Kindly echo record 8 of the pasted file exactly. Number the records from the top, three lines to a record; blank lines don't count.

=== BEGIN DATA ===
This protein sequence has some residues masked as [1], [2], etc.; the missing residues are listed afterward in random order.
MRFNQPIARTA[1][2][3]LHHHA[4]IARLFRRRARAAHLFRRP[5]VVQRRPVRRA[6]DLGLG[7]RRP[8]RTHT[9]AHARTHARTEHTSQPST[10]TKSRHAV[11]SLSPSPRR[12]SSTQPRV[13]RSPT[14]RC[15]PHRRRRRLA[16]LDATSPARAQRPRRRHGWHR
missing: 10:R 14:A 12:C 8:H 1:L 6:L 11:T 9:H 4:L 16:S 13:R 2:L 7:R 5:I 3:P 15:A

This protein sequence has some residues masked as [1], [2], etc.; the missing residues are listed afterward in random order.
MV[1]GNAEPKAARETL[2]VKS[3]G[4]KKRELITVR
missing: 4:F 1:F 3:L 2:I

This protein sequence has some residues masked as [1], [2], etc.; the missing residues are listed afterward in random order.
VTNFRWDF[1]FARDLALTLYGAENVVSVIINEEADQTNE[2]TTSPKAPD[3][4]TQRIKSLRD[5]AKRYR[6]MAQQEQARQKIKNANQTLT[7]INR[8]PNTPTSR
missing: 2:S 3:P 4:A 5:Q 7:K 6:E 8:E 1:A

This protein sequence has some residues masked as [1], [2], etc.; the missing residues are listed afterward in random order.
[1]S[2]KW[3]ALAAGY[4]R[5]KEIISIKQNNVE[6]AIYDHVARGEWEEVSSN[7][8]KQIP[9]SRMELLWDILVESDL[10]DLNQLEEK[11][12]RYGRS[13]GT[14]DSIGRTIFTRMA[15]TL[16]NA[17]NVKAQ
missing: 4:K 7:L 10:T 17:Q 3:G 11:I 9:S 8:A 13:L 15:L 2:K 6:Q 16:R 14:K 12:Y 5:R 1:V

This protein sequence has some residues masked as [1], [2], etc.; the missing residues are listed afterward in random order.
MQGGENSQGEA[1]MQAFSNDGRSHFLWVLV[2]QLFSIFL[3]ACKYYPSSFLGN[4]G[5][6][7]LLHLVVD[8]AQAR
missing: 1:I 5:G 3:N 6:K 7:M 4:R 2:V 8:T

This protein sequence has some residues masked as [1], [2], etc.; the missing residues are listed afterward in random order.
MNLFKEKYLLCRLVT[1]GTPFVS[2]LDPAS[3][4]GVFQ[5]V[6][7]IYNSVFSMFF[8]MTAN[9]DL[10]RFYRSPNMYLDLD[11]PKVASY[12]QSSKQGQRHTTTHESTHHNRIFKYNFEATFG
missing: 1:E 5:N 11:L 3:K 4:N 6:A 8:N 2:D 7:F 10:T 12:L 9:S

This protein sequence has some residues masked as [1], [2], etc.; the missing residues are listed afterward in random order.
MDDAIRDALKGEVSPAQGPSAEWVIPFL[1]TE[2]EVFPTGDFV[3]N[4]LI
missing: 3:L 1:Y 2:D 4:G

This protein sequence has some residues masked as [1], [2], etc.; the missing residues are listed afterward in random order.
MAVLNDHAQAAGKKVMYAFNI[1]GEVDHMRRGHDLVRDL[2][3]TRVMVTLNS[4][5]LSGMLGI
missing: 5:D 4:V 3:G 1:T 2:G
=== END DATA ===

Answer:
This protein sequence has some residues masked as [1], [2], etc.; the missing residues are listed afterward in random order.
MAVLNDHAQAAGKKVMYAFNI[1]GEVDHMRRGHDLVRDL[2][3]TRVMVTLNS[4][5]LSGMLGI
missing: 5:D 4:V 3:G 1:T 2:G